In adults with intellectual disability, discontinuation of antipsychotics is associated with reduction in weight, BMI, waist circumference and blood pressure
- Correspondence to: Professor Pierre Chue, Department of Psychiatry, Faculty of Medicine, University of Alberta, 9942-108 Street, Edmonton, Alberta, Canada T5K 2J5;
Implications for practice and research
Improvement in metabolic parameters can occur after discontinuation or dose reduction of antipsychotics.
Discontinuation of antipsychotics does not result in worsening of behaviours in the majority of patients.
Patients should be regularly reviewed with respect to the appropriateness of current antipsychotic regimens.
The prevalence of psychotropic drug use, particularly antipsychotics in patients with intellectual disability (ID), is high. The use of such agents for behavioural control frequently represents off-label use and is not supported by current guidelines.1 Certain psychiatric populations are very susceptible to metabolic disruption by antipsychotics, due to age, ethnicity, genetic and disease factors. Metabolic syndrome is reported in up to 45% of patients with ID.2 Patients with ID have a shorter life expectancy and elevated risk of early death when compared with the general population, yet monitoring remains poor.3 Current research into pharmacogenetics has identified genetic polymorphisms that appear to be associated with increased risk of metabolic adverse events.
De Kuijper and colleagues examined the effects of a controlled discontinuation of long-term antipsychotics on metabolic parameters in an ID population (n=99). They also evaluated the relationship to the use of atypical antipsychotics, and the presence of a genetic polymorphism of the 5HT2C receptor gene (rs1414334) known to be associated with metabolic disturbance. Other psychiatric comorbidity was permitted but not schizophrenia or major affective disorder. The majority of patients (78%) were on typical antipsychotics and none were on atypical antipsychotics known to be less metabolically disruptive, such as ziprasidone or aripiprazole. Concomitant psychotropic medication use was not recorded nor was use of any psychotropic medications that patients might receive to replace the antipsychotic. Further, patients could be put back on antipsychotics after evaluation, and at least seven patients required re-instigation of an antipsychotic. It is not reported whether this was the same agent as previously prescribed. Not reported were treatment history, duration on prior antipsychotic, family history of obesity, diabetes or cardiovascular disease and smoking status—all of which are potential confounding factors. The number of patients with the rs1414334 allele was not clearly identified.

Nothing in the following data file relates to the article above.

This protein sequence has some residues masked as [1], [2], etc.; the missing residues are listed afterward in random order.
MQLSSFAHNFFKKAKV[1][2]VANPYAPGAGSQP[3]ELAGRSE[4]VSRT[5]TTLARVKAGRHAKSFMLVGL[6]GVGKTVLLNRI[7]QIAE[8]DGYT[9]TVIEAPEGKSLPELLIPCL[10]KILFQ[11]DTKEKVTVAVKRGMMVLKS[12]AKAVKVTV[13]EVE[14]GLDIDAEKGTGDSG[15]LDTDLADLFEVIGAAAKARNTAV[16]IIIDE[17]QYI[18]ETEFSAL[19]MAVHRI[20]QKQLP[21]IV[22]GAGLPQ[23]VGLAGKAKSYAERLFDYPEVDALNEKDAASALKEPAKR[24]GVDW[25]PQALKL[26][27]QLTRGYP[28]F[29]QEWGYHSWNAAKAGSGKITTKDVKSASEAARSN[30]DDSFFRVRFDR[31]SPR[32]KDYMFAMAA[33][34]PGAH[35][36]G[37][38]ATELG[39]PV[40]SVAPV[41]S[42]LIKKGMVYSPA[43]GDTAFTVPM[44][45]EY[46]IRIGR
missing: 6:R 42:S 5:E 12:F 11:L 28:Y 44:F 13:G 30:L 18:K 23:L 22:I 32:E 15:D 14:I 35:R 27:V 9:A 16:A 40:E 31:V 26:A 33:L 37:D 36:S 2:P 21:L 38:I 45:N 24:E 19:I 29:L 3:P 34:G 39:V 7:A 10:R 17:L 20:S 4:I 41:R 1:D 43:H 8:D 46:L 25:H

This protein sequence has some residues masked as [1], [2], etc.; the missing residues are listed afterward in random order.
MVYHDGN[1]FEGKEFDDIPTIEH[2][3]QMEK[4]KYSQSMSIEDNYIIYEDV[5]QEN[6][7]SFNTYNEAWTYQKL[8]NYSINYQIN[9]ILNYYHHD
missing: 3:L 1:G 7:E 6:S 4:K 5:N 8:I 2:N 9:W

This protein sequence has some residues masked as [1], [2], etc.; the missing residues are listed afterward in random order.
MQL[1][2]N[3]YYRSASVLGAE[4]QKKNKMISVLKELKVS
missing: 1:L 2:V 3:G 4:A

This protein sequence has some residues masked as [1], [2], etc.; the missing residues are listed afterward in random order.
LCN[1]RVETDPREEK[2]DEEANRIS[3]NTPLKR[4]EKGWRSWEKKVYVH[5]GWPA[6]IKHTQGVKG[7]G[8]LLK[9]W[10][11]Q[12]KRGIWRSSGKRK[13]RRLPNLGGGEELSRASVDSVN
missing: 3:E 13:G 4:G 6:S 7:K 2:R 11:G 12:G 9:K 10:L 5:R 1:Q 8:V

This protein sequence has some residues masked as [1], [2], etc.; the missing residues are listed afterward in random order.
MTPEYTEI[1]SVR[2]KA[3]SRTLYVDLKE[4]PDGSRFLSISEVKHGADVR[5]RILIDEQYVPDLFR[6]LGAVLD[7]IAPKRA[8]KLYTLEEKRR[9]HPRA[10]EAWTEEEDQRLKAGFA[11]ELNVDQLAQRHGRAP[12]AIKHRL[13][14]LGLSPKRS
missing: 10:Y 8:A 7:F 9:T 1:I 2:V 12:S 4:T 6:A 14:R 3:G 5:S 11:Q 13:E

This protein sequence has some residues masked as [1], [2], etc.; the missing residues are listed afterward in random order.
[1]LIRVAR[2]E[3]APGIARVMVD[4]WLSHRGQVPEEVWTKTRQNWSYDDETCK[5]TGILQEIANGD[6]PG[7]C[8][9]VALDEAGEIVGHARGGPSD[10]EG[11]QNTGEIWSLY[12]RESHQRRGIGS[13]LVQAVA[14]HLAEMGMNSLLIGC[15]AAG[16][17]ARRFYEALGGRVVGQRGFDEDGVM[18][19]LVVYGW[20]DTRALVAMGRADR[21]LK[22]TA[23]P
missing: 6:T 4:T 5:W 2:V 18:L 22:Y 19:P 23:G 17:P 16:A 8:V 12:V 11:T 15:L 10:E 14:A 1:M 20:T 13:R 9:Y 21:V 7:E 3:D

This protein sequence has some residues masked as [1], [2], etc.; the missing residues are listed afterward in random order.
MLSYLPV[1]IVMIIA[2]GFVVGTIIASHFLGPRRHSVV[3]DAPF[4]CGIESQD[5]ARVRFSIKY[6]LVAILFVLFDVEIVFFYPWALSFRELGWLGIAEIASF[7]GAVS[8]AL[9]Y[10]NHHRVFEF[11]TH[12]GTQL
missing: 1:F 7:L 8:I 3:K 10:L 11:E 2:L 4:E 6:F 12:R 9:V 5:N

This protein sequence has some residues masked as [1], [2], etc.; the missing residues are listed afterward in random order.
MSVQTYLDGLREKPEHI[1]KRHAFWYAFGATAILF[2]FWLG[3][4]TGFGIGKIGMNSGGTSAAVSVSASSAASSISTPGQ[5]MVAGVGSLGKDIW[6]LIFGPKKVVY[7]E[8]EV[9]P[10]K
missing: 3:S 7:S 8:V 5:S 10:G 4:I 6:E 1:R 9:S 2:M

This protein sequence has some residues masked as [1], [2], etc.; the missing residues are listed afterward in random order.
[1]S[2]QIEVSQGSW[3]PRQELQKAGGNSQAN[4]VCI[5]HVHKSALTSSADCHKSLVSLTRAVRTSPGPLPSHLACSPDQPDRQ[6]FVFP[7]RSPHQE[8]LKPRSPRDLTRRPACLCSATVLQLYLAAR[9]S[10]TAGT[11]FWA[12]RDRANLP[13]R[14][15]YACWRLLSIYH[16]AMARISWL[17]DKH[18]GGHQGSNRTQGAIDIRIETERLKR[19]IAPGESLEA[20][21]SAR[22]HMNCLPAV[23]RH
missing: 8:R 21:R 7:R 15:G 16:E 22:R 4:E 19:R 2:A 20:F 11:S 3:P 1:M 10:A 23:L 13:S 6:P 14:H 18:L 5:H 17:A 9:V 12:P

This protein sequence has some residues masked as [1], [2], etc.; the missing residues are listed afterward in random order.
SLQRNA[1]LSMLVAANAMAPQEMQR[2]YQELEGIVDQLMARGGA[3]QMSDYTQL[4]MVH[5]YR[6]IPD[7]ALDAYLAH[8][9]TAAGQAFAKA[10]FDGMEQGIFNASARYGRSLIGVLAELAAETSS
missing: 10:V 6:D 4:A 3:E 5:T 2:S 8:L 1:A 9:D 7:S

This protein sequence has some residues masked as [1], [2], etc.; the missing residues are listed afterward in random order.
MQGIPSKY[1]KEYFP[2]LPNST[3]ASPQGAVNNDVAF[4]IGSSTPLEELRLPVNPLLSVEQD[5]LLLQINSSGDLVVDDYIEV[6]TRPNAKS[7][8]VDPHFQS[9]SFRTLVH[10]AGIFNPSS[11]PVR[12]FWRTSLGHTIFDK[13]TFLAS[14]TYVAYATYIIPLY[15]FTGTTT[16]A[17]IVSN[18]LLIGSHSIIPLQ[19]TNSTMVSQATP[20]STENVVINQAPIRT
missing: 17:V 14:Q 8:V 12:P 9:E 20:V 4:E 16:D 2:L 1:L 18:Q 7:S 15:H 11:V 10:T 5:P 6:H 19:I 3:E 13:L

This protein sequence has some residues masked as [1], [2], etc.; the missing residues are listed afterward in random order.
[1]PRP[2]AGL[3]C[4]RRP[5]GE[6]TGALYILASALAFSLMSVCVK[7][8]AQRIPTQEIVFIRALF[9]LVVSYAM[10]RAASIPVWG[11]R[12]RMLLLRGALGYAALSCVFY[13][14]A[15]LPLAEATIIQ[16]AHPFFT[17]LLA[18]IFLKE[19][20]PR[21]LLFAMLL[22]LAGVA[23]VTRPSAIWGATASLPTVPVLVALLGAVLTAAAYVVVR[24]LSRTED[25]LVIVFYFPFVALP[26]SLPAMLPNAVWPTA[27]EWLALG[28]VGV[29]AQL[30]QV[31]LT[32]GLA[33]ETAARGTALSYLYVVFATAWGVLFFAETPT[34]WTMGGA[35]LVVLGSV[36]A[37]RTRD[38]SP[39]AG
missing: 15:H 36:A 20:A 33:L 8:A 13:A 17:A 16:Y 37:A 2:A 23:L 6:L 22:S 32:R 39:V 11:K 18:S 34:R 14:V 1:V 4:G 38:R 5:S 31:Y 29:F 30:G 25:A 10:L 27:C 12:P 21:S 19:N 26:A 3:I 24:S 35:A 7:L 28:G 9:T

Twelve weeks after discontinuation, a third of patients were no longer taking antipsychotics, and there were substantial dose reductions among those that did not discontinue use completely. Antipsychotic discontinuation resulted in improvement in metabolic parameters even in those patients with dose reduction (with the exception of fasting plasma glucose). Complete discontinuation of antipsychotics was associated with the greatest decreases in waist circumference and body mass index. The presence of the rs141334 allele was predictive of greater metabolic disturbance.
This was a unique and adventurous study. Switching to a less metabolically disruptive antipsychotic has been shown to improve metabolic parameters.4 However, discontinuation of antipsychotic medications particularly in an ID population is not a strategy that is often supported by staff, despite the lack of evidence base for the use of such agents for behavioural control and the clear susceptibility of patients with ID to an array of metabolic and neurological side effects.5 The improvement in metabolic outcomes coupled with the success of this approach has clear and important implications for clinical practice. As a clinician who has recently inherited a large practice of patients with ID, these data are extremely helpful in supporting a rationalisation of medication and consequent emphasis on behavioural assessment and non-pharmacological interventions. The role of pharmacogenetics in predicting response and adverse effects to medications represents an important avenue of research and may be particularly relevant for patients with ID. However, current technical and financial limitations prevent this from being a common tool to guide treatment decisions in clinical practice.